The legendary game changing tank of the Soviet Red Army ― the T 34, with all its variants was the backbone of USSR armored units. The tank was developed in a dire need to counter the advanced German armor during the first years of the Second World War, and it proved to be quite efficient. Placing itself as a medium level tank it was superior to German light tanks such as the Czech-made Panzer 35(t) and Panzer 38(t). It could also match Panzer III and IV which were the most common medium tanks of the German Army.
The T 34 was first put into mass production in 1941. Following the German invasion of that year, the Soviets lost many factories located in the occupied territories, and many were being relocated to safe zones in the far eastern end of the Soviet Union. One factory, however, was working double shifts to make up for the others. It was the Dzherzhinski Tractor Factory in Stalingrad, which worked day and night, while the city was under siege and fierce fightings were happening just outside the industrial complex.
During the period between 1941 and 1942, the Dzherzhinski Tractor Factory produced around 40 % of T 34 tanks in all of Soviet Union. Since the factory was in the middle of a war zone, it is claimed that the unpainted T 34s were sent on into combat immediately after assembly.
The tank proved to be suitable for improvements and upgrades, and as the war dragged on, it’s mass production became faster, cheaper and more reliable. In fact, new methods were developed which included automated welding and hardening the armor plate, to accelerate the mass production.
Despite many losses, the Soviets were able to outnumber the German tanks significantly with their industry concentrated on producing numerous units of the T 34 tank. During the war, Germans would often press into service captured T 34 tanks, for they truly were the masters of the eastern flatlands.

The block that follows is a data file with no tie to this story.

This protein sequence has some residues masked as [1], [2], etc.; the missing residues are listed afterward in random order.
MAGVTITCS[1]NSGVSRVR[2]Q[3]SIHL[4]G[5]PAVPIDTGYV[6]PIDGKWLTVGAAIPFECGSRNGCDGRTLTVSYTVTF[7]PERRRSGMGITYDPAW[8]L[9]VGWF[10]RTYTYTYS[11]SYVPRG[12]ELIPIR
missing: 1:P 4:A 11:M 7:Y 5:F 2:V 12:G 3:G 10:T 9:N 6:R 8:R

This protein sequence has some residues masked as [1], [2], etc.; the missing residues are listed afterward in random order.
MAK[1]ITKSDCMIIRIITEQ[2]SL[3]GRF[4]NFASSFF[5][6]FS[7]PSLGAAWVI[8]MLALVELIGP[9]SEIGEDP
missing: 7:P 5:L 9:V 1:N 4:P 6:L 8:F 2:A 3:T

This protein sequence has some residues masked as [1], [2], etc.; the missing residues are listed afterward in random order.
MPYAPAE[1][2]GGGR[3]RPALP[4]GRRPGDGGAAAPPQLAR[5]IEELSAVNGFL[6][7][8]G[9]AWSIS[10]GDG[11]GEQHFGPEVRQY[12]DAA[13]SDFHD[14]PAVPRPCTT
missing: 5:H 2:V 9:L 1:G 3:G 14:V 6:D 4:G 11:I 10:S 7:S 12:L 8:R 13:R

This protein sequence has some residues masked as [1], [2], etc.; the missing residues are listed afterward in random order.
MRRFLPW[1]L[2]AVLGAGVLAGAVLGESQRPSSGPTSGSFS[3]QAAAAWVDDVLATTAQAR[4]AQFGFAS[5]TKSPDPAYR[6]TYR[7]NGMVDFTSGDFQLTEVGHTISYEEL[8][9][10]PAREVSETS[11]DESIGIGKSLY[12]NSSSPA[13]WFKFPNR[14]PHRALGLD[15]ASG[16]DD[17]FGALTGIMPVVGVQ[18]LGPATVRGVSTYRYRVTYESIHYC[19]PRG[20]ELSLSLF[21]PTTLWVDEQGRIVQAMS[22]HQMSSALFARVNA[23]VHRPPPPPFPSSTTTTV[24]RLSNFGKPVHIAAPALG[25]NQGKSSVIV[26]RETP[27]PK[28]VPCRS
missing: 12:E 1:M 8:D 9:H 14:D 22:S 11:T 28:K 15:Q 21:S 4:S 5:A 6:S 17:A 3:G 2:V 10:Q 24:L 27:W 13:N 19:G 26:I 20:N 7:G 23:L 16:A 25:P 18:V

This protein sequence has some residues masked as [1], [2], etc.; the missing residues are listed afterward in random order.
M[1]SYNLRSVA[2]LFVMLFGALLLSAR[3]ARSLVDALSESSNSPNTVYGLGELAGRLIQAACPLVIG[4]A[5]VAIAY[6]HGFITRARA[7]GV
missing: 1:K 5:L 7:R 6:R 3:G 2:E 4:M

The T-34 had well-sloped armor which provided decent protection against anti-tank weaponry, a relatively powerful engine, and wide tracks which were necessary for the muddy flatlands of today’s Belarus and Ukraine.
The initial T-34 version had a powerful 76.2 mm gun and is often called the T-34/76 (originally a World War II German designation, never used by the Red Army). In 1944, a second major version began production, the T-34-85, with a larger 85 mm gun intended to deal with newer German tanks.
Its gun was able to penetrate any German armor in normal combat conditions. However, its two-man turret suffered significantly because of weak optics and poor vision devices. Also, initial versions often encountered malfunctions regarding the caterpillar tracks which proved to be extremely vulnerable, but later versions managed to overcome this weakness.
Despite its flaws, it remains one of the iconic tanks of WWII, respected for its balance of speed, firepower, reliability, and armor. After the war, T 34 was exported on a large scale to developing countries and even remains in use today in over 27 different countries all over the world.